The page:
I get that people are upset that the executives now getting bonuses, but are people really willing to allow the government to break contracts and retroactively tax a select few at 90%, just to appease mob rule? What happens when the government decides that a certain other group is "making too much money"? Is no one else concerned that Bawney Fwank said, "The time has come, for us to take over the company!" Are we really heading down this road of having the government step in whenever people are upset about "making too much money?"
And just as an aside, if congress had written in something into their original bill about curtailing bonuses (before AIG accepted the $), that would be a completely different story IMO.
Would an AIG-Bonus Tax Pass Constitutional Muster? (A Tribe Calls ‘Yes!’) - Law Blog - WSJ
The most current proposal: tax the bejeezus out of the recipients. Senate Majority Leader Harry Reid and other congressional Democrats have proposed a 91 percent tax. There are problems with this, too. The NYT writes that some of the AIG employees are thought to be foreigners based in offices abroad and not liable for U.S. taxes.
But could such a tax also run into Constitutional problems? Some pundits (for example, here and here) have suggested yes. The most commonly mentioned difficulties include the prohibitions on so-called Bills of Attainder and retroactive laws (laws passed Ex Post Facto) mentioned in Article I, Section 9 of the Constitution. Other possible problems brought to our attention deal with the Contract Clause of the Article I, Section 10; the Due Process Clause of the Fifth Amendment; and the Takings Clause of the Fifth Amendment.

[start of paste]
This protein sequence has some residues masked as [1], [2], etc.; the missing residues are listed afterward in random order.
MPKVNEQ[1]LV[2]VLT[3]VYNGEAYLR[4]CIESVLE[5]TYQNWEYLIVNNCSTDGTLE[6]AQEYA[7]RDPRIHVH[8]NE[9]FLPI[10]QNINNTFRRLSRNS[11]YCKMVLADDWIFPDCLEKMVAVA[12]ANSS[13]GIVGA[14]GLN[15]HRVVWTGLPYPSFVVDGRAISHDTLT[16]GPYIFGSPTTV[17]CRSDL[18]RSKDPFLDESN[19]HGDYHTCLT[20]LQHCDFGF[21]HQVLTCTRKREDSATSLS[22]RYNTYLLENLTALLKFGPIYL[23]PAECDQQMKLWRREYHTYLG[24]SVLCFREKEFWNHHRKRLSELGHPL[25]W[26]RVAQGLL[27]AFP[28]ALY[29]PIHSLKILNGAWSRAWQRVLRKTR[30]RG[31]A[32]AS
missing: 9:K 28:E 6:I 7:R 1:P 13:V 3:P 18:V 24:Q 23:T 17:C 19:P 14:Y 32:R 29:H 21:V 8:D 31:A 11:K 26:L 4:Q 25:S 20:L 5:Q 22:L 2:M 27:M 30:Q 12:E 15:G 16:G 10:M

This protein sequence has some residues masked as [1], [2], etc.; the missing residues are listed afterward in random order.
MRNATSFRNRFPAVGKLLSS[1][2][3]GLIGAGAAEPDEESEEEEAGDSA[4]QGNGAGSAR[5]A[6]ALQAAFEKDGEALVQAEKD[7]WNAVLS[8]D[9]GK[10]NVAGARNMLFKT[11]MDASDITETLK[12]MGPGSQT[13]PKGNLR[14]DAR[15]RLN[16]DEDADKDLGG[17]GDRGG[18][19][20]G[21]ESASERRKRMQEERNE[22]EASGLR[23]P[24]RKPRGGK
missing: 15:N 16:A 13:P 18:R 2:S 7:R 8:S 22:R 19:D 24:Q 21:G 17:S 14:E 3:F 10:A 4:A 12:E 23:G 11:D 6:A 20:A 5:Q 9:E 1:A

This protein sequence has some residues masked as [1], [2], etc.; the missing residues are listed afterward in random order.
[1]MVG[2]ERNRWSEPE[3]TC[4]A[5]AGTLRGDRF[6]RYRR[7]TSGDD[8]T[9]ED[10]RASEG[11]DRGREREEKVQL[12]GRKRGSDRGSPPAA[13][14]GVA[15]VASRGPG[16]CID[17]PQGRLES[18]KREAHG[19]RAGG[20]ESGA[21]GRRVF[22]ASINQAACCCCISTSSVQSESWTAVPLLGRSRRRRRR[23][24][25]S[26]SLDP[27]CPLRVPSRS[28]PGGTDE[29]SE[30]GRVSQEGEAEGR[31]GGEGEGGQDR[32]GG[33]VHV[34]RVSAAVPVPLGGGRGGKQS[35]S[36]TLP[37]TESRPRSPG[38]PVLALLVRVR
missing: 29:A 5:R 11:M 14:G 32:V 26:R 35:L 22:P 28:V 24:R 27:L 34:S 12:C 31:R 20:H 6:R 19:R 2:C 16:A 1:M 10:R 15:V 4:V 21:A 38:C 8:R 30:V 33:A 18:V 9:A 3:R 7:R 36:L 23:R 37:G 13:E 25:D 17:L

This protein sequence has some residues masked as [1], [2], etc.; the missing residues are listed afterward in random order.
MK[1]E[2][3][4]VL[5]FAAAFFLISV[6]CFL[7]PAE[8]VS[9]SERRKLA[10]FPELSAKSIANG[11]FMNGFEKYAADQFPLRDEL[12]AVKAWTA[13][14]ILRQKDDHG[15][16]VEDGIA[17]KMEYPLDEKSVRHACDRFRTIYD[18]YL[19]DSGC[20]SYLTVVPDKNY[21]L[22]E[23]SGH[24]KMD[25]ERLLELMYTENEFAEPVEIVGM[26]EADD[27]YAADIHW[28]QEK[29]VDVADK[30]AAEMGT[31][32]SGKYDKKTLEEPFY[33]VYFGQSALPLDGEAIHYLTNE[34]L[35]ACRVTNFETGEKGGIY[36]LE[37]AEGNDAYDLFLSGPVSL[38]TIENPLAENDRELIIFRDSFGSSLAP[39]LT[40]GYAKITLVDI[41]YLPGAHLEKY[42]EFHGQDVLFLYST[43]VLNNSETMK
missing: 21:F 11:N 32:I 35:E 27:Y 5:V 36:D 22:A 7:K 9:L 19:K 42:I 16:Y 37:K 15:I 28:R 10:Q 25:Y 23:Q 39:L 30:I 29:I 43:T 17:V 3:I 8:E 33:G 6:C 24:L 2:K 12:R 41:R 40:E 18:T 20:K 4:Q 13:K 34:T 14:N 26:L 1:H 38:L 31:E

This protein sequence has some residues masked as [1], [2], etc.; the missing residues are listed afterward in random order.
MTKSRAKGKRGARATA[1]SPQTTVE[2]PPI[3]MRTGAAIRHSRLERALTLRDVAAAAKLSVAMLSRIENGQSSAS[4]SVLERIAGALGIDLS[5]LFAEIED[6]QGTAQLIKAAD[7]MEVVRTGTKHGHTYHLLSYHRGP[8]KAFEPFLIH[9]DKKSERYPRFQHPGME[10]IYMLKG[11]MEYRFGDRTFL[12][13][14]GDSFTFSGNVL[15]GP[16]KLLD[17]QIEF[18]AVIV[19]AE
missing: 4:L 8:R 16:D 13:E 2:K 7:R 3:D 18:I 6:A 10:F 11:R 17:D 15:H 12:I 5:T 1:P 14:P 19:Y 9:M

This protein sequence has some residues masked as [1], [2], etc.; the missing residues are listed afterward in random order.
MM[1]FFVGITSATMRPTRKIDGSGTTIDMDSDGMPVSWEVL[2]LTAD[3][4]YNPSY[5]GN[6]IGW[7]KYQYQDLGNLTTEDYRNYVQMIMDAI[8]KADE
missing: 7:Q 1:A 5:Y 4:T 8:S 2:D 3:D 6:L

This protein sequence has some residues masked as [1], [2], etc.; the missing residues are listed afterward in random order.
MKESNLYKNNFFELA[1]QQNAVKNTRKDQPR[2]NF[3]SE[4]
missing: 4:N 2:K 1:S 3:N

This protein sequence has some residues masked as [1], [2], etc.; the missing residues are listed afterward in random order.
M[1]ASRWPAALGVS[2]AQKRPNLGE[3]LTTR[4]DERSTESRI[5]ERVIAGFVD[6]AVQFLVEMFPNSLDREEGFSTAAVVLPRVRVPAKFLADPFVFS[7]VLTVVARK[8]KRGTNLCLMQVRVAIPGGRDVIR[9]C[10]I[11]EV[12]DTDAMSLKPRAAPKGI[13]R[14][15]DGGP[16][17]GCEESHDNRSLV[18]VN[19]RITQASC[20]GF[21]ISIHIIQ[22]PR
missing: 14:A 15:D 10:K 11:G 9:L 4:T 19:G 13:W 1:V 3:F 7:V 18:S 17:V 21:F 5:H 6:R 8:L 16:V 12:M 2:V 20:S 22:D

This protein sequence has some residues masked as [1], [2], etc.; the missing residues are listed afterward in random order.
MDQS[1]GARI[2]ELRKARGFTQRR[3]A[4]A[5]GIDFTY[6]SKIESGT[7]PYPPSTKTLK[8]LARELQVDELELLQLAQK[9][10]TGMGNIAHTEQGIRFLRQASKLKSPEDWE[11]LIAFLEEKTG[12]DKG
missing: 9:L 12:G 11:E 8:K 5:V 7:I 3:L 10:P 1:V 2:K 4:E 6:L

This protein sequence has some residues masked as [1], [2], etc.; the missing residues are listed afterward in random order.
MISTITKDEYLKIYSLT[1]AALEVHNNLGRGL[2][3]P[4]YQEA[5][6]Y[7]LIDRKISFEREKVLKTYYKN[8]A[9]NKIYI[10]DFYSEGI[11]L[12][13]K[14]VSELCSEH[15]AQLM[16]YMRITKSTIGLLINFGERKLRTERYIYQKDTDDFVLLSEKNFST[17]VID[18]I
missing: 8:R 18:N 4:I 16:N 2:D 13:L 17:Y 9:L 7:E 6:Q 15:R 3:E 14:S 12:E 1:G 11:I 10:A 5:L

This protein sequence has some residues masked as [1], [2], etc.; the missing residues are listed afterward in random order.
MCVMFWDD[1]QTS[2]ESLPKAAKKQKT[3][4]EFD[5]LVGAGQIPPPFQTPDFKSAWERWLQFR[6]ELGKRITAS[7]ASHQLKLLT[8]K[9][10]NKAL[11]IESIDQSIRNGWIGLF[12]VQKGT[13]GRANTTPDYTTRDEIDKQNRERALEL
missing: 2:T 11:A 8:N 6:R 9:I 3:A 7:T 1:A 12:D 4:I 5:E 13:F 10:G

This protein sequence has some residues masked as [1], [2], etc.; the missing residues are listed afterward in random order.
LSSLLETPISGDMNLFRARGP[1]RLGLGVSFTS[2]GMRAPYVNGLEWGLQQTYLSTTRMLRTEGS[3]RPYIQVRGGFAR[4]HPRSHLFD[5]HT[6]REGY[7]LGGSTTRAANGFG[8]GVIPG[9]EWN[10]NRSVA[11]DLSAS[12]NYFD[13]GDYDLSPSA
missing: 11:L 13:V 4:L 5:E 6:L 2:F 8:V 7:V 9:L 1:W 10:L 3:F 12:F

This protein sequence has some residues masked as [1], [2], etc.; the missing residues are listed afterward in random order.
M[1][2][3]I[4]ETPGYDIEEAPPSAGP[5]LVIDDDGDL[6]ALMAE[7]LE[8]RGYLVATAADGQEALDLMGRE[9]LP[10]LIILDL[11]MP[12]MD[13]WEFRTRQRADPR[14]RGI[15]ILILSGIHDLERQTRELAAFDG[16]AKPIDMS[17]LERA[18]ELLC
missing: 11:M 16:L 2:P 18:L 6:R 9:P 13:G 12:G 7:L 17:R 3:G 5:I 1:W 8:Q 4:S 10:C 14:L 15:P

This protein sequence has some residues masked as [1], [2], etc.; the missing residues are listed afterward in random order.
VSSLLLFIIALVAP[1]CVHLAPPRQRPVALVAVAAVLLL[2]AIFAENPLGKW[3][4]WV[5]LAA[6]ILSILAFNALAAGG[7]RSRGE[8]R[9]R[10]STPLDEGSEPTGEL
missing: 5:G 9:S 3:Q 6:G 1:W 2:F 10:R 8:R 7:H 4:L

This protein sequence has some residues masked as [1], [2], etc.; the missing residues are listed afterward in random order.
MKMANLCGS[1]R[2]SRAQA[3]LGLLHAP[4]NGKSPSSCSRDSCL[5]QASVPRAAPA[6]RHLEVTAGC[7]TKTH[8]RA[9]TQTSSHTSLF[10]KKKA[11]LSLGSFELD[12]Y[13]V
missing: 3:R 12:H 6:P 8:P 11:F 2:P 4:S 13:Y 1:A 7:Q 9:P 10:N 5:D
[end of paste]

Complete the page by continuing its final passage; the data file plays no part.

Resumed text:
For a little help with this, we turned to Harvard’s Laurence Tribe, he of the canonized treatise “American Constitutional Law.” In an email exchange, we asked Tribe to address each of the five possible constitutional problems and he determined none of them likely poses a problem.
lifted from the "comments" is a pretty good response to the harvardite cited in the article.
are 1) the whole point of this law would be *not* to “pass a . . . broad law” but one that “target[ed] a closed class.” Just because the executives aren’t named, if the legislation in practice served only to strip a couple hundred execs of their bonuses, it seems that it could be vulnerable to a Bill of Attainder challenge. 2) even though a tax is generally not a taking, when you are taxing at a rate approaching 100% it seems that the courts similarly would have to consider looking through the nominal character of the act to its practical effect. Otherwise, the next time it needed to build a road through my house, my state could decide that it was necessary to levy a 95% “tax” on my house and use that as leverage to take my house without providing just compensation.
I think Tribe is looking at this from too abstracted a viewpoint: If Congress passes a law that, in effect, simply yanks these bonuses, there are serious questions about that act’s legitimacy.